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Treatment of AL amyloidosis patients with high dose melphalan and autologous stem cell transplantation produces durable remissions and improvement in quality of life



Treatment of AL amyloidosis patients with high dose melphalan and autologous stem cell transplantation produces durable remissions and improvement in quality of life



Blood 102(11): 452a-453a, November 16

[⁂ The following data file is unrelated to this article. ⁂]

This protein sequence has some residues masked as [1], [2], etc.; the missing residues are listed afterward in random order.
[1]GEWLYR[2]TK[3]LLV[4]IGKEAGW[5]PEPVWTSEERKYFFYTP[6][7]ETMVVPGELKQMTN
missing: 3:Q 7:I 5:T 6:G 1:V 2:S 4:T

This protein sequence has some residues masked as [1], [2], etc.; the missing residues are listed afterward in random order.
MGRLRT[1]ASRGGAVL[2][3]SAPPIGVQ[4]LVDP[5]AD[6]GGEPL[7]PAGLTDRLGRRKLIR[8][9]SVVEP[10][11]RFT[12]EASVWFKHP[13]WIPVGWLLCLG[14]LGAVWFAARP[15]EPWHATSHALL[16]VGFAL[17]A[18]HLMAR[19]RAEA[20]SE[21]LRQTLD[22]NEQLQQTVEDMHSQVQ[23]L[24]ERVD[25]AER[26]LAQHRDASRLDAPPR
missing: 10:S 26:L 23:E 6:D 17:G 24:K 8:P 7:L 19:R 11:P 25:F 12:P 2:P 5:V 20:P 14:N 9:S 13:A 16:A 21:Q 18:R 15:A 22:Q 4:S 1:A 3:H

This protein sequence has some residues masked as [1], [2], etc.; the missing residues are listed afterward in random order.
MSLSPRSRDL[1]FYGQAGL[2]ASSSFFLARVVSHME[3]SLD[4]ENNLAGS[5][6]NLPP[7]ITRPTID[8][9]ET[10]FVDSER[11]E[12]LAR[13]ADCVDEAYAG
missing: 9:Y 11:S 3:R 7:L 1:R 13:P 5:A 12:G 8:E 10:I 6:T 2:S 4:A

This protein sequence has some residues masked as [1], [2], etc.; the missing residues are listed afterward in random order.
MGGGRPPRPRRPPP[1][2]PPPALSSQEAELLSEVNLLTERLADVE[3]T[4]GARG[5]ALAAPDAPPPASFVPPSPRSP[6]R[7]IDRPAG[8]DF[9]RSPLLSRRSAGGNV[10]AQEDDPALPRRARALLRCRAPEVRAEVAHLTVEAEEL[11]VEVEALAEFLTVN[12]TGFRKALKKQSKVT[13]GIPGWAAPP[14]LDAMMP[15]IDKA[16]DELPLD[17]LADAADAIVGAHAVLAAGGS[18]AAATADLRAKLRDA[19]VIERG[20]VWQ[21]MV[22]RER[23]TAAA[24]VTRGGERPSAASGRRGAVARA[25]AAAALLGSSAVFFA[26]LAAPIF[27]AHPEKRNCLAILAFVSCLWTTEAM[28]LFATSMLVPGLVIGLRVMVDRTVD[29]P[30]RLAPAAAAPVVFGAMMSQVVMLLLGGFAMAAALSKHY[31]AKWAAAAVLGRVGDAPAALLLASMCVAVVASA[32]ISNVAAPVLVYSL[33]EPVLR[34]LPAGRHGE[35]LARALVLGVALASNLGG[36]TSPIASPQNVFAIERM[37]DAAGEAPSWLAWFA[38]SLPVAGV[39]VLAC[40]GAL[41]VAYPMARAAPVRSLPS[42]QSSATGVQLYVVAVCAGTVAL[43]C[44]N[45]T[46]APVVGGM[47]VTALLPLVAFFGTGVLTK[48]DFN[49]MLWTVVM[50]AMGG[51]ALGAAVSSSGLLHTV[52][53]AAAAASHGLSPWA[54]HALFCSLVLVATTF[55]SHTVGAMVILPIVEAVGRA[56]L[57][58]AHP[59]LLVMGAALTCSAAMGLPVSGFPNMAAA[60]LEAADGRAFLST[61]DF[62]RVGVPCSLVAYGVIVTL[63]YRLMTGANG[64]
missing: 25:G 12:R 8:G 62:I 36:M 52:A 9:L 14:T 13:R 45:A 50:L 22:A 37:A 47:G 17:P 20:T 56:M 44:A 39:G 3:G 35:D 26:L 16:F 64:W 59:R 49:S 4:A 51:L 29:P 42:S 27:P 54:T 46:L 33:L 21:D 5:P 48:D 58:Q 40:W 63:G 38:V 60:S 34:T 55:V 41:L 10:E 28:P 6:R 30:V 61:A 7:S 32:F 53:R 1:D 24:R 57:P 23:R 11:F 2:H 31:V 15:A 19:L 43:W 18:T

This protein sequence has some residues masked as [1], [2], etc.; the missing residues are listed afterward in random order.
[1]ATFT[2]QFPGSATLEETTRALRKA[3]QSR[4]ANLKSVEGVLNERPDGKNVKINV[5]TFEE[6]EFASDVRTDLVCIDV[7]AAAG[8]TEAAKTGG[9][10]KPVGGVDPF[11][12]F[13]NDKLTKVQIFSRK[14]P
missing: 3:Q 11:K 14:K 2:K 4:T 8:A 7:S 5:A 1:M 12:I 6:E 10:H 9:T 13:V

AL amyloidosis (AL) is caused by a plasma cell dyscrasia in which tissue deposition of immunoglobulin light chain as amyloid fibrils leads to organ failure and death. The median survival of untreated patients is about 1 year. Treatment with oral melphalan and prednisone produces few hematologic remissions and prolongs median survival by only 3-6 months. From 1994-2002, over 700 patients with AL were seen at Boston Medical Center. Of these, 56% met criteria for treatment with HDM/SCT and 312 patients were actually treated. Treatment-related mortality was 13% and hematologic complete remissions (CR) occurred in 40% of patients evaluable at one year. Median survival of all 312 patients who initiated HDM/SCT was 4.6 years, and is estimated to be >8 yrs in those patients achieving CR. Organ function improved in 44% of evaluable patients, and in 66% of those achieving CR. Quality of life was assessed before and after treatment using the SF-36 questionnaire; 80% of the treated patients completed an initial questionnaire, and 57% of those evaluated at one year completed a followup questionnaire. At baseline, the scores (0-100) were significantly lower on all eight SF-36 sub-scales compared to age-matched population norms, except for bodily pain. For the summary scales, the mean physical component score (PCS) for the AL patients was 38 versus the norm of 48 and the mental component score (MCS) was 46 versus the norm of 51. SWOG performance score correlated well with the PCS and physical function (PF) sub-scale (r values -0.64 and -0.66, respectively). Among the SF-36 scores, and other clinical measures, PF was the best predictor of survival after HDM/SCT, with hazards ratio 0.90 per 10 additional PF units, p=0.007. At the one year followup, all SF-36 scores were improved, with the MCS reaching the population norm (mean 52 vs. norm of 51). The PCS, though improved, was still lower than normal (41 vs. norm of 48), but was greater in the subgroup of 41 patients who achieved a CR (43 vs. norm of 49). Improvement in quality of life continued during the second year for those patients that had achieved CR, rising from a baseline mean of 39 for this group to 44 at one year and 47 at two years, vs. population norm of 48. Thus, treatment of AL amyloidois patients with HDM/SCT produces durable hematologic remissions, improvements in organ function, and measurable and sustained improvements in quality of life, particularly in, but not limited to, those patients who achieve hematologic CR.

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